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J Nutr. 2010 Jan;140(1):60-7. doi: 10.3945/jn.109.114249. Epub 2009 Nov 4.

Consumption of a legume-enriched, low-glycemic index diet is associated with biomarkers of insulin resistance and inflammation among men at risk for colorectal cancer.

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  • 1Department of Nutritional Sciences, The Pennsylvania State University, University Park, PA 16870, USA. tjh9@psu.edu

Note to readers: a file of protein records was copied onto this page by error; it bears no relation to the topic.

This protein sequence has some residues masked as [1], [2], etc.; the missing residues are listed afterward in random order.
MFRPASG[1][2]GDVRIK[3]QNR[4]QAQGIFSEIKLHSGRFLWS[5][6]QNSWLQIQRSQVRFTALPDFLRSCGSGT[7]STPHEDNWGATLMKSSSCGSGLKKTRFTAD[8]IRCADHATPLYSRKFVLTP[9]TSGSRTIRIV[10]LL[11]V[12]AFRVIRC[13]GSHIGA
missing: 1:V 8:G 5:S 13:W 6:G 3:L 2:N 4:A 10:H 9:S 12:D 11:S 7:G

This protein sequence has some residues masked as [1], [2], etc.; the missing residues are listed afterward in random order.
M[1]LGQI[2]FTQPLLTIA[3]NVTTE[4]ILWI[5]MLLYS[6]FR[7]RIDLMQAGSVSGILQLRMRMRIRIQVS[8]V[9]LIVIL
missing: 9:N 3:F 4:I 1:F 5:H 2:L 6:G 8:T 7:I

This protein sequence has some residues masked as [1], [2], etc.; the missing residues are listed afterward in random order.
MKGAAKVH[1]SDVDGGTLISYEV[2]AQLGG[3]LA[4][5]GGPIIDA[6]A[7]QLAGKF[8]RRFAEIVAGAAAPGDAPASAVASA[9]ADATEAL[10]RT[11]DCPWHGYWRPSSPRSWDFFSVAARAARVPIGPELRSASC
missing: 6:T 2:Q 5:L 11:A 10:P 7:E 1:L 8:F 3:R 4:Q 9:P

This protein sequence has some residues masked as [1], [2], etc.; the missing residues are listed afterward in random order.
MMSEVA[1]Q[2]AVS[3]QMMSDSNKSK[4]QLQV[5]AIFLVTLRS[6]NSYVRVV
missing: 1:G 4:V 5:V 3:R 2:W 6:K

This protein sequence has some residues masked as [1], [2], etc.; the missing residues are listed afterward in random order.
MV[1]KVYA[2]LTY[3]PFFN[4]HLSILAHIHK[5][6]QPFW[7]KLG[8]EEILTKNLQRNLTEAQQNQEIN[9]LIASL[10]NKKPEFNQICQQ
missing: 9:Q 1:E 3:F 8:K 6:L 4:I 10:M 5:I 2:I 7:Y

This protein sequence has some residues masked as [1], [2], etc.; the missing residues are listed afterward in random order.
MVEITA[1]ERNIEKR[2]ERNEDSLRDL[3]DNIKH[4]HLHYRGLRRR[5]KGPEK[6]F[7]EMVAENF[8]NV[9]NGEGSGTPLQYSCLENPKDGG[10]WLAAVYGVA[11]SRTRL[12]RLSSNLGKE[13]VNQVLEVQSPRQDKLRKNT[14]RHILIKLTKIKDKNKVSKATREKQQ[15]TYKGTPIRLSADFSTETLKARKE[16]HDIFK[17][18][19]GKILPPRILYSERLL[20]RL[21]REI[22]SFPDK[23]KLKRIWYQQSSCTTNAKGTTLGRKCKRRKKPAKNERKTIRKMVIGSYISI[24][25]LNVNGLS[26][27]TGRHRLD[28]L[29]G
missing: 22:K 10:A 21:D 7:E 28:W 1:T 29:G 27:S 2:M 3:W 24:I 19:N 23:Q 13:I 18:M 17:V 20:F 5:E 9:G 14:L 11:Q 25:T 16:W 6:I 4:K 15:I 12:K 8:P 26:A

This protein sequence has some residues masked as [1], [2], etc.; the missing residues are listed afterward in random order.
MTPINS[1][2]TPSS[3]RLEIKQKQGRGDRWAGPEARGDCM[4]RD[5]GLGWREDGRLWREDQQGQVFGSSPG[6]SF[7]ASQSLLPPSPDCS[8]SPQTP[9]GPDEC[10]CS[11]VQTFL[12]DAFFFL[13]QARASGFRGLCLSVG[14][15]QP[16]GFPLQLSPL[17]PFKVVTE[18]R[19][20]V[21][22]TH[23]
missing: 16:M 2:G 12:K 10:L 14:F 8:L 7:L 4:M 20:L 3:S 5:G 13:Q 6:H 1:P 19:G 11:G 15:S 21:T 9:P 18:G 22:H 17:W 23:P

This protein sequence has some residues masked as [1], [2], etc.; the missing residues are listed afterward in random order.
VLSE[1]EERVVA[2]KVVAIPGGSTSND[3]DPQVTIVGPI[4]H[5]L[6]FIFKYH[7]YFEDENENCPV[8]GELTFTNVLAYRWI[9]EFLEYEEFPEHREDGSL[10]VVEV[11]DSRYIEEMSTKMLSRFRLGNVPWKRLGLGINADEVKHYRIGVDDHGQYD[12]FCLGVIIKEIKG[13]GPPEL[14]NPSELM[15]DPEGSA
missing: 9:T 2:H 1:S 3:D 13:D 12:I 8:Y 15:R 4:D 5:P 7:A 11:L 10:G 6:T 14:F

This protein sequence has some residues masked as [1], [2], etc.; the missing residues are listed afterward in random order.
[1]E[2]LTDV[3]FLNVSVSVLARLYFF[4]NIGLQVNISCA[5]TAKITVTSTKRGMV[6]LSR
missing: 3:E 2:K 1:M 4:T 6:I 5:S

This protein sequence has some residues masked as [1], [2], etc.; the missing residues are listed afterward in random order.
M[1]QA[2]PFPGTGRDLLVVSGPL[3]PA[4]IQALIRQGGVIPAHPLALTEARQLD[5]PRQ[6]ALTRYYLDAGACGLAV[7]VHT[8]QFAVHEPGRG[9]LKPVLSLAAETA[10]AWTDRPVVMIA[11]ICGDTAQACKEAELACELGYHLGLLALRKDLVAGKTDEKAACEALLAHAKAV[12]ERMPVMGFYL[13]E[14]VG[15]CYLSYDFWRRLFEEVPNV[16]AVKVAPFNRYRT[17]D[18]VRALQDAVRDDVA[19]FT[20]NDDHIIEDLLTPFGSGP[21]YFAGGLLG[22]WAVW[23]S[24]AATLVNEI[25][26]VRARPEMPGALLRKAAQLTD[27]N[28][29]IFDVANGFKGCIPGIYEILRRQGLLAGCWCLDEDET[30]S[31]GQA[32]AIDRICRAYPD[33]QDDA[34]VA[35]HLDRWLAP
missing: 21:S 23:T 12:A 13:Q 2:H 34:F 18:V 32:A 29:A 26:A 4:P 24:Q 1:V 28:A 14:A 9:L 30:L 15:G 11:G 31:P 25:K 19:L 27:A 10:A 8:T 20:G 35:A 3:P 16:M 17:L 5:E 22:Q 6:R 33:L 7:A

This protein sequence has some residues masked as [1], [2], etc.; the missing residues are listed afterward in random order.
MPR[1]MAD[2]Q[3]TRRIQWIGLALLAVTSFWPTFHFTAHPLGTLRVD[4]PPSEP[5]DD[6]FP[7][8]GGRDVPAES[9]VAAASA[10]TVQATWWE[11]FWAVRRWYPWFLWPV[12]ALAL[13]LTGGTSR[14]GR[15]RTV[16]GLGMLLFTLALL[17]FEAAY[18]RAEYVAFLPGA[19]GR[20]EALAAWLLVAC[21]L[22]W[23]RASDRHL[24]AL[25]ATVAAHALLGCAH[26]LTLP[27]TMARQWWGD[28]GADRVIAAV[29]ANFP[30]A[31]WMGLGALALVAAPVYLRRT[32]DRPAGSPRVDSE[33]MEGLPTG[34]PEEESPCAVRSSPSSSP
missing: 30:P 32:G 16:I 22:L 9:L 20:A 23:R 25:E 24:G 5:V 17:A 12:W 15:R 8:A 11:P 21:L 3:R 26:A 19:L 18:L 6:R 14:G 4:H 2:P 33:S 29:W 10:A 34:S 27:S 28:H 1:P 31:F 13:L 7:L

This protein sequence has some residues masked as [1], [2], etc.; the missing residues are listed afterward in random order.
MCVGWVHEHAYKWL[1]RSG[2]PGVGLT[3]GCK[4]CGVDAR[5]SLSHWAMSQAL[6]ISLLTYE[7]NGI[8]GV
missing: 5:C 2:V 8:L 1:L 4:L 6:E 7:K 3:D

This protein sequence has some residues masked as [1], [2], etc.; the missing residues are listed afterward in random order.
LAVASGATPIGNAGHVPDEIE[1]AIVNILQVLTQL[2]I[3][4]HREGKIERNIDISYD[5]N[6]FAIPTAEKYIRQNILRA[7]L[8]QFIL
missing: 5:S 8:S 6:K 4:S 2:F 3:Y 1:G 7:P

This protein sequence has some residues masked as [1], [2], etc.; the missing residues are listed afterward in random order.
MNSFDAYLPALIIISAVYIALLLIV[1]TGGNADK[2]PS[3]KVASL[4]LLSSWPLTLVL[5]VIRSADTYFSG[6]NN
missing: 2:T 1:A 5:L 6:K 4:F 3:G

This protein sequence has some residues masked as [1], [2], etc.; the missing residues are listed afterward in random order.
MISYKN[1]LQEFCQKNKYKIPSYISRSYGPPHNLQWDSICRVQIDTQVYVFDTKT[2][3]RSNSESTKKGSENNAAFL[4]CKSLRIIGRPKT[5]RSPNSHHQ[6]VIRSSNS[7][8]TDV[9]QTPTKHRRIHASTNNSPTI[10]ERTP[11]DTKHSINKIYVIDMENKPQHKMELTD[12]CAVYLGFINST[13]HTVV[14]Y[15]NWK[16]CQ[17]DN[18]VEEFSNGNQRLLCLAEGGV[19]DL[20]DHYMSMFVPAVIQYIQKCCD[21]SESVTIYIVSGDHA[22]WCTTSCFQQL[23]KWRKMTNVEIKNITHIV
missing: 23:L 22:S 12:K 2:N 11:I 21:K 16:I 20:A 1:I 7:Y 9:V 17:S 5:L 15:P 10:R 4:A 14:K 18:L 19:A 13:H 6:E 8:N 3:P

The Legume Inflammation Feeding Experiment is, to our knowledge, the first randomized crossover feeding trial testing the effects of a legume-enriched, low-glycemic index (GI) diet among men characterized for colorectal adenomas and insulin resistance (IR) status. This study was designed to test the effects of a legume-enriched diet compared with a healthy American (HA) diet under weight-stable conditions. The primary objective was to assess effects on C-reactive protein (CRP) and C-peptide levels. The secondary objective was to assess changes by IR status or history of adenomas. A total of 64 men who completed a colonoscopy within the previous 2 y consumed 2 diets in random order each for 4 wk separated by a washout period. The diets were a legume-enriched (250 g/d), low-GI (GI 38) diet and a high-GI (GI 69) HA diet. We measured fasting glucose, insulin, C-peptide, CRP, and soluble tumor necrosis factor-alpha receptors I and II (sTNFRI/II) at the beginning and end of the diet periods. Participants who consumed both the legume and HA diets had favorably improved CRP (-20.2 and -18.3%) and sTNFRI (-3.7 and -4.4%) concentrations, respectively. The sTNFRII concentrations declined marginally during the legume diet period (-3.8%; P = 0.060) and significantly during the HA diet period (-5.1%; P < 0.001). Fasting glucose increased significantly during both the legume (+1.8%) and HA (-2.2%) diet periods. Only the changes in glucose differed between the diet periods. Serum C-peptide and plasma insulin levels did not change in participants consuming either diet. Healthful dietary changes can improve biomarkers of IR and inflammation.

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